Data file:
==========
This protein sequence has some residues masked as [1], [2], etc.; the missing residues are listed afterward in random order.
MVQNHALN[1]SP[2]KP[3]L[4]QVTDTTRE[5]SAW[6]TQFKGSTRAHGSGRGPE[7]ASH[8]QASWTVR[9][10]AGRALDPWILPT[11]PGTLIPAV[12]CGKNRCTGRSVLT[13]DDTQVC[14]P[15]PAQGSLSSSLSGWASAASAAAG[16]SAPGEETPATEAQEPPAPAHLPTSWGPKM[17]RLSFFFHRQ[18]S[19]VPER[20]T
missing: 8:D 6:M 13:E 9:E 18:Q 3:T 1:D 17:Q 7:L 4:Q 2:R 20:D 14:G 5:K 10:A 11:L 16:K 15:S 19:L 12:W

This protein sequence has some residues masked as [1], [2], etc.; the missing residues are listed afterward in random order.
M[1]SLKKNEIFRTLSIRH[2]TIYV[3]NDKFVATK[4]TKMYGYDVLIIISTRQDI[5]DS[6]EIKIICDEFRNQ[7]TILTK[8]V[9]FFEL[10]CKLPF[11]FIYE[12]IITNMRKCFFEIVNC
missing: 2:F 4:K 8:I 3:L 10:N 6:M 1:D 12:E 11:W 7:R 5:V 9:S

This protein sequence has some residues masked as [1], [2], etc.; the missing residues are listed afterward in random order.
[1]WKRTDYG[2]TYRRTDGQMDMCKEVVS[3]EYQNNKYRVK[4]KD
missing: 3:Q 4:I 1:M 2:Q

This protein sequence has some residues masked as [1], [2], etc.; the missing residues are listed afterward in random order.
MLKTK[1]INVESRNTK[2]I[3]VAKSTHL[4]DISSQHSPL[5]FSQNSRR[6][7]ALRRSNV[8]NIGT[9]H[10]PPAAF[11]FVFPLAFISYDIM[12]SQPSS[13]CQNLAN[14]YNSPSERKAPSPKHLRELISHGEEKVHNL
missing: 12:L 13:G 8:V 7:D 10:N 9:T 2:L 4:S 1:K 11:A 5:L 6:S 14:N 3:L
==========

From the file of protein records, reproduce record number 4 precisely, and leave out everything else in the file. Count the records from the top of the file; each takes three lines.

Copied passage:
This protein sequence has some residues masked as [1], [2], etc.; the missing residues are listed afterward in random order.
MLKTK[1]INVESRNTK[2]I[3]VAKSTHL[4]DISSQHSPL[5]FSQNSRR[6][7]ALRRSNV[8]NIGT[9]H[10]PPAAF[11]FVFPLAFISYDIM[12]SQPSS[13]CQNLAN[14]YNSPSERKAPSPKHLRELISHGEEKVHNL
missing: 12:L 13:G 8:V 7:D 10:N 9:T 2:L 4:S 1:K 11:A 5:L 6:S 14:N 3:L